“The U.S. is bombing and killing members of the Iraqi government’s armed forces,” tweets Daniel McAdams, who was the top foreign policy aide to former Rep. Ron Paul (R-Texas). “This is war. And Iraq will respond.”

Maybe a few smart cookies in the oil market recognize this reality: Crude is up over 2% and back above $75 for the first time in a week.

If you missed Jim Rickards’ case for higher oil prices during the rest of 2024, check out yesterday’s 5 Bullets.

As if Washington isn’t committing America to enough wars already, U.S. Green Berets have been deployed to tiny islands just off the coast of mainland China.

According to Taiwan’s TVBS outlet, American special forces are now stationed as “advisers” at Kinmen — islands controlled by Taiwan but lying as little as 6.2 miles from the Chinese city of Xiamen.

carl tweet

Asked for comment by antiwar.com, the Pentagon issued a classic non-denial denial: “We don’t have a comment on specific operations, engagements or training” with Taiwan, said an email from Pentagon spokesman Lt. Col. Marty Meiners.

“But I would highlight that our support for, and defense relationship with, Taiwan remains aligned against the current threat posed by the People’s Republic of China.”

As we highlighted last year, the Biden administration has all but junked the policy of “strategic ambiguity” that’s kept the peace in the Taiwan Strait for over 40 years. Washington is all but committed to intervene on behalf of Taiwan against China, just as it’s committed to act on behalf of Ukraine against Russia.

What’s old is new again: If you’re old enough, you might remember when Kinmen was known to Americans as Quemoy. The status of Washington’s commitment to defend Quemoy and nearby Matsu was a contentious issue during the Nixon-Kennedy election in 1960.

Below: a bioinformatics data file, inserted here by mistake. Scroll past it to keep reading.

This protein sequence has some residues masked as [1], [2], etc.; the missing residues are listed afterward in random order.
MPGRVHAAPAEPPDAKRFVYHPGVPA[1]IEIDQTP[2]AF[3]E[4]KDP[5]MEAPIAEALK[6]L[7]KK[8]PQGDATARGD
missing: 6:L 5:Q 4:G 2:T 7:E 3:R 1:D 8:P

4An Election-Day Internet Shutdown

Scenario: An election in which millions of people have no confidence their voice will be heard, not least because a former leader sits in prison. Come Election Day, the authorities cut off wireless calls and data because of the threat of “terrorism.”

No, that’s not America on Nov. 5. It’s Pakistan today.

As the BBC reports…

The election comes almost two years after the previous prime minister, cricketer-turned-politician Imran Khan, was ousted in a no-confidence vote.
Three-time PM Nawaz Sharif was on the ballot in what many analysts say is Pakistan's least credible election yet.
Khan, jailed on corruption charges last year, is barred from standing and his party called the internet cut a "cowardly act."

About a year ago we did a deep dive into something that seems unthinkable to most Americans — internet shutdowns.

Even governments lauded as “democracies” resort to internet shutdowns — which have the effect of also shutting down online commerce. Pakistan’s next-door neighbor India leads the way. If you’re not acquainted with the tactic, you can (should) get up to speed here.

5The Pucker-Tutin Meltdown, Continued

The liberal meltdown over Tucker Carlson’s interview with Russian President Vladimir Putin is a sight to see.

“Treason!” “Cancel his passport!” That’s what you see on social media. Go check it out for yourself if you don’t believe me.

Meanwhile in the corporate media…

Glenn Tweet

And all of this over an interview that hasn’t even been released yet! (It’s scheduled to be posted on X-formerly-Twitter tonight at 6:00 p.m. EST.)

Dr. Simon Tweet

Yeah, seriously: Unless and until Washington drops its Espionage Act case against Wikileaks founder Julian Assange, no American has the prerogative to cast stones overseas when it comes to press freedom. (Assange’s last shot at preventing extradition to the United States comes in less than two weeks.)

We give the last word today to Clint Russell, host of the Liberty Lockdown podcast: “The systems of control are failing,” he tweets. “If a single interview is enough to unwind years of propaganda they are in major trouble.

“Press harder than you ever have before.”

Best regards,

Dave Gonigam

 

 

 

 

Dave Gonigam
Managing editor, Paradigm Pressroom's 5 Bullets